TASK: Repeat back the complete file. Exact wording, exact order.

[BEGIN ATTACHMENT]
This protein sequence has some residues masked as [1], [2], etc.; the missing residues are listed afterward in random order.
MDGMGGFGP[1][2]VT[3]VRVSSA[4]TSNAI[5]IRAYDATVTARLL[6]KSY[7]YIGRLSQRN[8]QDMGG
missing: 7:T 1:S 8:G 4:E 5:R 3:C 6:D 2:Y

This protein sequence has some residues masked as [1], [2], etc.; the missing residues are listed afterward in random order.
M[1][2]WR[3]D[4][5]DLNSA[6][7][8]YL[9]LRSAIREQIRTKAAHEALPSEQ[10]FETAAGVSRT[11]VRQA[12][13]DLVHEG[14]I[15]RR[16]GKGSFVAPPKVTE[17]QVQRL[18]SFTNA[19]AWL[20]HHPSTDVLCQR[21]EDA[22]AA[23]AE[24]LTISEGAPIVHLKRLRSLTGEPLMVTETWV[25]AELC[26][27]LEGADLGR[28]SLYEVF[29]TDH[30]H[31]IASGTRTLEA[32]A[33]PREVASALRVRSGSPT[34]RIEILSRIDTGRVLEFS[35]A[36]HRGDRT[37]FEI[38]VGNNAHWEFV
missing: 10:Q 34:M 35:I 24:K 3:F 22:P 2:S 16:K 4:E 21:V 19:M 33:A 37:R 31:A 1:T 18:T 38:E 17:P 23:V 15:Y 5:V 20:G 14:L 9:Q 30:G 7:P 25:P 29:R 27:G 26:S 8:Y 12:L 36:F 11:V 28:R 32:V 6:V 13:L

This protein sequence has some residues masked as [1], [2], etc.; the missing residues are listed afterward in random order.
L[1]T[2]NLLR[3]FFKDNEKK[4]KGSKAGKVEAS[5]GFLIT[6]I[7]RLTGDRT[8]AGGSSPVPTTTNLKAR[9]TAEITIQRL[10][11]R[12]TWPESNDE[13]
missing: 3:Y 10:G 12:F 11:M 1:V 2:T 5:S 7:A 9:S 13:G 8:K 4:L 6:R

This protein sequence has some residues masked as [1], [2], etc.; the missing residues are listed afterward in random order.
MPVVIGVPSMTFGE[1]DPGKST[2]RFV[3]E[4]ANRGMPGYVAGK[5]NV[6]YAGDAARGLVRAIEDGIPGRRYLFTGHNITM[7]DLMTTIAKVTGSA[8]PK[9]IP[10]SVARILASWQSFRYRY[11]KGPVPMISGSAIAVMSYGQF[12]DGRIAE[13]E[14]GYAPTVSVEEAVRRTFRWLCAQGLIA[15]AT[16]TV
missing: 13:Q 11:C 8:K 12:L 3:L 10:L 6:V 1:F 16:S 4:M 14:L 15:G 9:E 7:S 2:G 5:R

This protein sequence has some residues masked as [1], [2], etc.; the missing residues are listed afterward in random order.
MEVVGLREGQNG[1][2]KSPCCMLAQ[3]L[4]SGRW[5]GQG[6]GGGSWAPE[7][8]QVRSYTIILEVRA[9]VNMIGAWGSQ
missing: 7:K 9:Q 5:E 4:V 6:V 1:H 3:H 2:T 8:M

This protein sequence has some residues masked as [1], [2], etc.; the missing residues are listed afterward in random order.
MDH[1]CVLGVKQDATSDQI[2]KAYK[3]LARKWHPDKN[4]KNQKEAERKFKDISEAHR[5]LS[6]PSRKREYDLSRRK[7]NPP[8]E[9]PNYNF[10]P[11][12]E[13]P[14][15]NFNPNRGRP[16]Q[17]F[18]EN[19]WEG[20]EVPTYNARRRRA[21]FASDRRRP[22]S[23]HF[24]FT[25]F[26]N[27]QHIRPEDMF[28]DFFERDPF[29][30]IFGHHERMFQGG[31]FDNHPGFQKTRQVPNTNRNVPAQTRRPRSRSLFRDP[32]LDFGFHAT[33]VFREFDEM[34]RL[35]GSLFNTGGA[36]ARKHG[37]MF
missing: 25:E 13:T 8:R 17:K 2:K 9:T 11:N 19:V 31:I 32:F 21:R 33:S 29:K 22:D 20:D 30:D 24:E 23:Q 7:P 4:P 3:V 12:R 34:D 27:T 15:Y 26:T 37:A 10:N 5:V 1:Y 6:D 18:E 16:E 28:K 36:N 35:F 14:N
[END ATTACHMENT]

This protein sequence has some residues masked as [1], [2], etc.; the missing residues are listed afterward in random order.
MDGMGGFGP[1][2]VT[3]VRVSSA[4]TSNAI[5]IRAYDATVTARLL[6]KSY[7]YIGRLSQRN[8]QDMGG
missing: 7:T 1:S 8:G 4:E 5:R 3:C 6:D 2:Y

This protein sequence has some residues masked as [1], [2], etc.; the missing residues are listed afterward in random order.
M[1][2]WR[3]D[4][5]DLNSA[6][7][8]YL[9]LRSAIREQIRTKAAHEALPSEQ[10]FETAAGVSRT[11]VRQA[12][13]DLVHEG[14]I[15]RR[16]GKGSFVAPPKVTE[17]QVQRL[18]SFTNA[19]AWL[20]HHPSTDVLCQR[21]EDA[22]AA[23]AE[24]LTISEGAPIVHLKRLRSLTGEPLMVTETWV[25]AELC[26][27]LEGADLGR[28]SLYEVF[29]TDH[30]H[31]IASGTRTLEA[32]A[33]PREVASALRVRSGSPT[34]RIEILSRIDTGRVLEFS[35]A[36]HRGDRT[37]FEI[38]VGNNAHWEFV
missing: 10:Q 34:M 35:I 24:K 3:F 22:P 2:S 16:K 4:E 21:V 19:M 33:A 37:R 31:A 1:T 18:T 38:E 17:P 23:V 15:Y 5:V 20:G 14:L 9:Q 30:G 7:P 25:P 29:R 27:G 26:S 8:Y 12:L 36:F 11:V 28:R 32:V 6:V 13:L

This protein sequence has some residues masked as [1], [2], etc.; the missing residues are listed afterward in random order.
L[1]T[2]NLLR[3]FFKDNEKK[4]KGSKAGKVEAS[5]GFLIT[6]I[7]RLTGDRT[8]AGGSSPVPTTTNLKAR[9]TAEITIQRL[10][11]R[12]TWPESNDE[13]
missing: 3:Y 10:G 12:F 11:M 1:V 2:T 5:S 7:A 9:S 13:G 8:K 4:L 6:R

This protein sequence has some residues masked as [1], [2], etc.; the missing residues are listed afterward in random order.
MPVVIGVPSMTFGE[1]DPGKST[2]RFV[3]E[4]ANRGMPGYVAGK[5]NV[6]YAGDAARGLVRAIEDGIPGRRYLFTGHNITM[7]DLMTTIAKVTGSA[8]PK[9]IP[10]SVARILASWQSFRYRY[11]KGPVPMISGSAIAVMSYGQF[12]DGRIAE[13]E[14]GYAPTVSVEEAVRRTFRWLCAQGLIA[15]AT[16]TV
missing: 13:Q 11:C 8:K 12:L 3:L 10:L 6:V 1:F 16:S 4:M 14:L 15:G 9:E 7:S 2:G 5:R

This protein sequence has some residues masked as [1], [2], etc.; the missing residues are listed afterward in random order.
MEVVGLREGQNG[1][2]KSPCCMLAQ[3]L[4]SGRW[5]GQG[6]GGGSWAPE[7][8]QVRSYTIILEVRA[9]VNMIGAWGSQ
missing: 7:K 9:Q 5:E 4:V 6:V 1:H 3:H 2:T 8:M

This protein sequence has some residues masked as [1], [2], etc.; the missing residues are listed afterward in random order.
MDH[1]CVLGVKQDATSDQI[2]KAYK[3]LARKWHPDKN[4]KNQKEAERKFKDISEAHR[5]LS[6]PSRKREYDLSRRK[7]NPP[8]E[9]PNYNF[10]P[11][12]E[13]P[14][15]NFNPNRGRP[16]Q[17]F[18]EN[19]WEG[20]EVPTYNARRRRA[21]FASDRRRP[22]S[23]HF[24]FT[25]F[26]N[27]QHIRPEDMF[28]DFFERDPF[29][30]IFGHHERMFQGG[31]FDNHPGFQKTRQVPNTNRNVPAQTRRPRSRSLFRDP[32]LDFGFHAT[33]VFREFDEM[34]RL[35]GSLFNTGGA[36]ARKHG[37]MF
missing: 25:E 13:T 8:R 17:K 2:K 9:T 11:N 19:V 31:I 32:F 21:R 33:S 29:K 22:D 20:D 30:D 24:E 23:Q 7:P 4:P 3:V 12:R 34:D 27:T 15:Y 26:T 37:A 10:N 5:V 1:Y 6:D 18:E 16:E 28:K 36:N 35:F 14:N